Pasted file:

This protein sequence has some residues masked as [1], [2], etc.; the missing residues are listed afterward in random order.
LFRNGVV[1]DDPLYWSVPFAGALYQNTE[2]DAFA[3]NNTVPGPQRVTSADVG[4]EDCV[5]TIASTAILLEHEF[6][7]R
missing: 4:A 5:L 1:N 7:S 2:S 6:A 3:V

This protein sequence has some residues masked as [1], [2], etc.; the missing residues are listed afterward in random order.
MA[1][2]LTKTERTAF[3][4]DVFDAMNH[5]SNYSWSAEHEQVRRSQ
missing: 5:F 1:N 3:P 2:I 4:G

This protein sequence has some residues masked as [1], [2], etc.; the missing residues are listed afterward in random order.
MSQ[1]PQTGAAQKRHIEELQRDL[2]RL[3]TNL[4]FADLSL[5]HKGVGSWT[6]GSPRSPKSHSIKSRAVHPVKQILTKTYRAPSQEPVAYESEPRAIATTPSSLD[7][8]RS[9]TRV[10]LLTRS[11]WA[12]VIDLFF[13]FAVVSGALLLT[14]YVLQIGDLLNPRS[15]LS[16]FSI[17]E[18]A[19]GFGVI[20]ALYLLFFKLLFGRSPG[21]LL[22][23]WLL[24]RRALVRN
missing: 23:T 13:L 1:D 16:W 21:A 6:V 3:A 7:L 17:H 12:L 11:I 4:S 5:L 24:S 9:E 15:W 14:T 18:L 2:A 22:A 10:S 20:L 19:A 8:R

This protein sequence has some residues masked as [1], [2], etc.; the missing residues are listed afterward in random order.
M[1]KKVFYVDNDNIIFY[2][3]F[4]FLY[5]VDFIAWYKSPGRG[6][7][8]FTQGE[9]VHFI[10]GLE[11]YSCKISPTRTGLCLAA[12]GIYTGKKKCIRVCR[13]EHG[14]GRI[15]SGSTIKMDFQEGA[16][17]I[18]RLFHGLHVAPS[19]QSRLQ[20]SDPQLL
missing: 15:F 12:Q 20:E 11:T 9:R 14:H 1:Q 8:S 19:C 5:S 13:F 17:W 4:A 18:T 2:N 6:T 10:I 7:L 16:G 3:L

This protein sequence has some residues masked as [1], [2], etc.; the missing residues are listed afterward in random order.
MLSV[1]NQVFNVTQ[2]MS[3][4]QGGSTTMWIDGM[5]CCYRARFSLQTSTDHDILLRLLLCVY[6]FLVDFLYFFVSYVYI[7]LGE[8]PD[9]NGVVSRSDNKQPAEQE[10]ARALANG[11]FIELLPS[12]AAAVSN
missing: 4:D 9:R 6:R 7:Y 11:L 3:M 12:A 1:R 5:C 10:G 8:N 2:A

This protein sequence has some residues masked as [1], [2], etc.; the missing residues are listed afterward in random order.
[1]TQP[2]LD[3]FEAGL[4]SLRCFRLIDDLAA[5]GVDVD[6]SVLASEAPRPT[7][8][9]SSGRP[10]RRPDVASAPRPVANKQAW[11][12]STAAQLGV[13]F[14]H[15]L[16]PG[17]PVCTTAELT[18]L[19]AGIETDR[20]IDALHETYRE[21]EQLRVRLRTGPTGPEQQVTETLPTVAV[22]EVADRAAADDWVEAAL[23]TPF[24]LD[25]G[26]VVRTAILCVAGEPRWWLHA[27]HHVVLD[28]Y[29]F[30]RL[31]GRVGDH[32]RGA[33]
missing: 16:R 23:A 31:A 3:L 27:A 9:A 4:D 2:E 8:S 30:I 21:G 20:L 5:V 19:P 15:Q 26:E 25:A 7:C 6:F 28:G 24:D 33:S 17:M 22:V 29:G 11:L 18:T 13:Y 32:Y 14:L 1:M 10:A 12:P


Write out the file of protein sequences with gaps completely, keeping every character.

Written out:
This protein sequence has some residues masked as [1], [2], etc.; the missing residues are listed afterward in random order.
LFRNGVV[1]DDPLYWSVPFAGALYQNTE[2]DAFA[3]NNTVPGPQRVTSADVG[4]EDCV[5]TIASTAILLEHEF[6][7]R
missing: 4:A 5:L 1:N 7:S 2:S 6:A 3:V

This protein sequence has some residues masked as [1], [2], etc.; the missing residues are listed afterward in random order.
MA[1][2]LTKTERTAF[3][4]DVFDAMNH[5]SNYSWSAEHEQVRRSQ
missing: 5:F 1:N 3:P 2:I 4:G

This protein sequence has some residues masked as [1], [2], etc.; the missing residues are listed afterward in random order.
MSQ[1]PQTGAAQKRHIEELQRDL[2]RL[3]TNL[4]FADLSL[5]HKGVGSWT[6]GSPRSPKSHSIKSRAVHPVKQILTKTYRAPSQEPVAYESEPRAIATTPSSLD[7][8]RS[9]TRV[10]LLTRS[11]WA[12]VIDLFF[13]FAVVSGALLLT[14]YVLQIGDLLNPRS[15]LS[16]FSI[17]E[18]A[19]GFGVI[20]ALYLLFFKLLFGRSPG[21]LL[22][23]WLL[24]RRALVRN
missing: 23:T 13:L 1:D 16:W 21:A 6:V 3:A 7:L 17:H 12:L 11:I 4:S 5:L 24:S 9:E 15:W 14:T 18:L 2:A 22:A 10:S 20:L 19:A 8:R

This protein sequence has some residues masked as [1], [2], etc.; the missing residues are listed afterward in random order.
M[1]KKVFYVDNDNIIFY[2][3]F[4]FLY[5]VDFIAWYKSPGRG[6][7][8]FTQGE[9]VHFI[10]GLE[11]YSCKISPTRTGLCLAA[12]GIYTGKKKCIRVCR[13]EHG[14]GRI[15]SGSTIKMDFQEGA[16][17]I[18]RLFHGLHVAPS[19]QSRLQ[20]SDPQLL
missing: 15:F 12:Q 20:E 11:T 9:R 14:H 1:Q 8:S 19:C 5:S 13:F 17:W 4:A 18:T 2:N 6:T 10:I 7:L 16:G 3:L

This protein sequence has some residues masked as [1], [2], etc.; the missing residues are listed afterward in random order.
MLSV[1]NQVFNVTQ[2]MS[3][4]QGGSTTMWIDGM[5]CCYRARFSLQTSTDHDILLRLLLCVY[6]FLVDFLYFFVSYVYI[7]LGE[8]PD[9]NGVVSRSDNKQPAEQE[10]ARALANG[11]FIELLPS[12]AAAVSN
missing: 4:D 9:R 6:R 7:Y 11:L 3:M 12:A 1:R 5:C 10:G 8:N 2:A

This protein sequence has some residues masked as [1], [2], etc.; the missing residues are listed afterward in random order.
[1]TQP[2]LD[3]FEAGL[4]SLRCFRLIDDLAA[5]GVDVD[6]SVLASEAPRPT[7][8][9]SSGRP[10]RRPDVASAPRPVANKQAW[11][12]STAAQLGV[13]F[14]H[15]L[16]PG[17]PVCTTAELT[18]L[19]AGIETDR[20]IDALHETYRE[21]EQLRVRLRTGPTGPEQQVTETLPTVAV[22]EVADRAAADDWVEAAL[23]TPF[24]LD[25]G[26]VVRTAILCVAGEPRWWLHA[27]HHVVLD[28]Y[29]F[30]RL[31]GRVGDH[32]RGA[33]
missing: 16:R 23:A 31:A 3:L 27:A 9:A 4:D 2:E 8:S 30:I 21:G 20:L 5:V 19:P 15:Q 26:E 25:A 7:C 6:F 28:G 24:D 33:S 17:M 22:V 29:G 11:L 18:T 13:Y 32:Y 14:L 1:M 10:A 12:P